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Pathways to God in Everyday Life View Comments
By Catherine Looker, S.S.J.

A very wealthy young man runs to Jesus, kneels at his feet and asks him: “Good teacher, what must I do to inherit eternal life?” (Mark 10:17). After this eager inquirer asserts that he has faithfully kept God’s commands all his life, Jesus lovingly invites him to a deeper level of discipleship—along with a promise that he will find treasure in heaven—after selling his possessions. When the young man hears this, he walks away sad because he refuses to give up his many possessions.

As compelling as this story is, we may also find it helpful to recall that Mark describes this young man as running to ask his question. This story can prompt us to question the pace and direction of our own spiritual journeys: How eagerly do we approach Jesus? Do we run to him? Or does fear hold us back?

Do we approach Jesus with hesitations and doubt? Or do we take our questions and concerns elsewhere?

Don’t we daily seek direction and guidance? While driving short or long distances, many of us rely on a Global Positioning System (GPS), a satellite-based system that works reliably in all weather conditions, everywhere in the world, 24 hours a day. We implicitly trust that the GPS will quickly and safely guide us to our destination.

Is there a similarly reliable guidance system for our spiritual lives and our relationship with Jesus?
Alice, a 33-year-old working mother of two small boys, recently shared: “How do I have time to pray and find God? I am so busy with my two children, and it’s much easier for me to pray at Christmas or Easter since I enjoy these seasons with my children, family members, friends and co-workers. But what about the in-between times when I often feel rather adrift, without a clear spiritual focus?”

What Alice calls “in-between times” the Christian liturgical year names “Ordinary Time,” the liturgical period between Christmas and Lent and again from Pentecost to Advent. Alice is asking the same question as many contemporary spiritual seekers: How can we more actively and securely follow Jesus’ guidance amid our daily tasks?

Using Gospel passages and reflection questions, this article will offer five pathways for spiritual journeys: encounter, trust, faith, freedom and community.
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Sister Catherine Looker is a Sister of Saint Joseph of Chestnut Hill, which sponsors Chestnut Hill College in Philadelphia. She is an assistant professor of religious studies there and has a broad range of experience in teaching, pastoral ministry, spiritual direction and retreat work.

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Pedro de San José Betancur: Central America claimed its first saint with the canonization of Pedro de San José Betancur by Pope John Paul II in Guatemala City on July 30, 2002. Known as the "St. Francis of the Americas," Pedro de Betancur is the first saint to have worked and died in Guatemala.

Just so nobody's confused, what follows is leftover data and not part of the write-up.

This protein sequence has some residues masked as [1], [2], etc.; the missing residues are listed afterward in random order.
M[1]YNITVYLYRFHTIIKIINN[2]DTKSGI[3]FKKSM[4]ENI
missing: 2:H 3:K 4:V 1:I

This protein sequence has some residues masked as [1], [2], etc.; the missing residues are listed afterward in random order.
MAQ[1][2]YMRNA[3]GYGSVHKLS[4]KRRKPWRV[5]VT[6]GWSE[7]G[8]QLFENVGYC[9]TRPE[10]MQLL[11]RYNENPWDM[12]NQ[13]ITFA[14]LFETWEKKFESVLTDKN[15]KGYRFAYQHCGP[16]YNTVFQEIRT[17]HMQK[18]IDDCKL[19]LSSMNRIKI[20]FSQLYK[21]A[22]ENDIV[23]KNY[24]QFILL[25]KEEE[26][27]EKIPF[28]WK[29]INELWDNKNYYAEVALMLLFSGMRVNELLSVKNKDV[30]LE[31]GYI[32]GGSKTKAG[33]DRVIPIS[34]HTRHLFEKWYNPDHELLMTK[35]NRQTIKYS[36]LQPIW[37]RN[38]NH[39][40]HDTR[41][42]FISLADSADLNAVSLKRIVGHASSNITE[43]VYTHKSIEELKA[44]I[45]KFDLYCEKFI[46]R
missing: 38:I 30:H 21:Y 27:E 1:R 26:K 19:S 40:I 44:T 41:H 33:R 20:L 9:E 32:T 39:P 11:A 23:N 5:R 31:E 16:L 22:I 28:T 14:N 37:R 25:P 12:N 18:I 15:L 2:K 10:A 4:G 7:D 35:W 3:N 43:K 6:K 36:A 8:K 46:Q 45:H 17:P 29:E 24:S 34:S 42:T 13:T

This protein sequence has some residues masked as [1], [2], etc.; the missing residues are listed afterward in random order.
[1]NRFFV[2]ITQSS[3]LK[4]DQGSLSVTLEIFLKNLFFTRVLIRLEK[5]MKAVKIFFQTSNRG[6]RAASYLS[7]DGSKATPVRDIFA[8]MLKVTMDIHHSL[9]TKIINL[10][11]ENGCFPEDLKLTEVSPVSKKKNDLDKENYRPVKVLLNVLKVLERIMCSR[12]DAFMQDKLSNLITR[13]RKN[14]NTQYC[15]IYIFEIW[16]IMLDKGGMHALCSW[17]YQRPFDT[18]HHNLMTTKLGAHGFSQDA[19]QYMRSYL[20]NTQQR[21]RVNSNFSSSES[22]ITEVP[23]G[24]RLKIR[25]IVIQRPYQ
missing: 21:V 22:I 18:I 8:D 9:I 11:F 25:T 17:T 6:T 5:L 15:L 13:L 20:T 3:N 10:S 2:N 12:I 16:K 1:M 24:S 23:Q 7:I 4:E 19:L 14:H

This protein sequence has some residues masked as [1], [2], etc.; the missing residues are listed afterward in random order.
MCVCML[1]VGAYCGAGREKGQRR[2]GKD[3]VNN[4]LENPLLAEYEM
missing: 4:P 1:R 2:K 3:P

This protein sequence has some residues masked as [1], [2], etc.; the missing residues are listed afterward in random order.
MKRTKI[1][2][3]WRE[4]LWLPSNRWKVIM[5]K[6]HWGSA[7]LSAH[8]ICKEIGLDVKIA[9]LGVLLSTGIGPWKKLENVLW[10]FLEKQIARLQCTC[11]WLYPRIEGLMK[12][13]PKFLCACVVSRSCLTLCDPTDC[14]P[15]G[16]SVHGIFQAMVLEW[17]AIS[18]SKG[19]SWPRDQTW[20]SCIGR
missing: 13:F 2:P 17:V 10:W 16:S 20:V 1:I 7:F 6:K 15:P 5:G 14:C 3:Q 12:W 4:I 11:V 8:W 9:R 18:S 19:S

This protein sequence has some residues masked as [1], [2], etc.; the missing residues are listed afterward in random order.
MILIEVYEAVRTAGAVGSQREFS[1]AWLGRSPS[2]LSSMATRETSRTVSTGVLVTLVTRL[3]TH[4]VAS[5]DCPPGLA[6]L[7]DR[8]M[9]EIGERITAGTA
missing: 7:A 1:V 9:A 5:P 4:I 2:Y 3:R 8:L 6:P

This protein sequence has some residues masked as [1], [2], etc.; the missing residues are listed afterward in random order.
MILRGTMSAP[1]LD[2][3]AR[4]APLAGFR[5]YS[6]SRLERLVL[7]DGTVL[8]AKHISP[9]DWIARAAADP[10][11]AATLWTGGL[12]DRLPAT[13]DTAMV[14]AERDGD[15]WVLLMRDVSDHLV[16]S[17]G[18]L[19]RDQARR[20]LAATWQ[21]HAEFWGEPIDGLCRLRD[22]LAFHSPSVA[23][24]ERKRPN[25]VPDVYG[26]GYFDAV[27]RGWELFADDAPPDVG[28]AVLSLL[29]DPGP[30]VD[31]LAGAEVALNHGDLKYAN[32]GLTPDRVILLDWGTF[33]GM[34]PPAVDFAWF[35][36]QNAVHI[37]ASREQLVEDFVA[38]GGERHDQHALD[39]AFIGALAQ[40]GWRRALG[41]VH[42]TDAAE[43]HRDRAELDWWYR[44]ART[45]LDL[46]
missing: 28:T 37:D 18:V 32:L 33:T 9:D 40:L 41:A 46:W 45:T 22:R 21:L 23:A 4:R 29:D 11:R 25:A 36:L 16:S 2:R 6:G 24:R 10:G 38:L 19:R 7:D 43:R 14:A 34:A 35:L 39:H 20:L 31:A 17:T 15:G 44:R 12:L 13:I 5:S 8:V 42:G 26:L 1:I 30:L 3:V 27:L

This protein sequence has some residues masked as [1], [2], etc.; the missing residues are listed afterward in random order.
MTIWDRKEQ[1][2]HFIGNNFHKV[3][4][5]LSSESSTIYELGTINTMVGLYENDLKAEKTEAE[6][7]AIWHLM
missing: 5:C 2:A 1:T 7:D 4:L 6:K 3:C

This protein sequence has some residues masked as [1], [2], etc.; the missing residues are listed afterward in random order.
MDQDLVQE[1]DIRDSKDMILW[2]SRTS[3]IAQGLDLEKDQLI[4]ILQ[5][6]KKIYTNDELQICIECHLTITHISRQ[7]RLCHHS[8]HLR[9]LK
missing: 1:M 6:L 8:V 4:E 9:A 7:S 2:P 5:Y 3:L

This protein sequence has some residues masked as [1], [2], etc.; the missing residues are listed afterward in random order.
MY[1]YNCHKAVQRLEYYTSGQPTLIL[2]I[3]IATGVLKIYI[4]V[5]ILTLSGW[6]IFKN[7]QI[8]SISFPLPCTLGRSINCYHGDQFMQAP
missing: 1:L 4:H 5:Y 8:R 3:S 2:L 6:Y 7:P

<p>Calling the new saint an “outstanding example” of Christian mercy, the Holy Father noted that St. Pedro practiced mercy “heroically with the lowliest and the most deprived.” Speaking to the estimated 500,000 Guatemalans in attendance, the Holy Father spoke of the social ills that plague the country today and of the need for change. </p><p>“Let us think of the children and young people who are homeless or deprived of an education; of abandoned women with their many needs; of the hordes of social outcasts who live in the cities; of the victims of organized crime, of prostitution or of drugs; of the sick who are neglected and the elderly who live in loneliness,” he said in his homily during the three-hour liturgy. </p><p>Pedro very much wanted to become a priest, but God had other plans for the young man born into a poor family on Tenerife in the Canary Islands. Pedro was a shepherd until age 24, when he began to make his way to Guatemala, hoping to connect with a relative engaged in government service there. By the time he reached Havana, he was out of money. After working there to earn more, he got to Guatemala City the following year. When he arrived he was so destitute that he joined the bread line that the Franciscans had established. </p><p>Soon, Pedro enrolled in the local Jesuit college in hopes of studying for the priesthood. No matter how hard he tried, however, he could not master the material; he withdrew from school. In 1655 he joined the Secular Franciscan Order. Three years later he opened a hospital for the convalescent poor; a shelter for the homeless and a school for the poor soon followed. Not wanting to neglect the rich of Guatemala City, Pedro began walking through their part of town ringing a bell and inviting them to repent. </p><p>Other men came to share in Pedro's work. Out of this group came the Bethlehemite Congregation, which won papal approval after Pedro's death. A Bethlehemite sisters' community, similarly founded after Pedro's death, was inspired by his life of prayer and compassion. </p><p>He is sometimes credited with originating the Christmas Eve <i>posadas</i> procession in which people representing Mary and Joseph seek a night's lodging from their neighbors. The custom soon spread to Mexico and other Central American countries. </p><p>Pedro was canonized in 2002.</p> American Catholic Blog We sometimes try to do everything on our own, forgetting that the Lord wants to help us. Let's never be afraid to admit that we are weak and can't do things on our own. St. Paul gives us a great example: "On my own behalf I will not boast, except of my weaknesses" (2 Corinthians 12:5).


 
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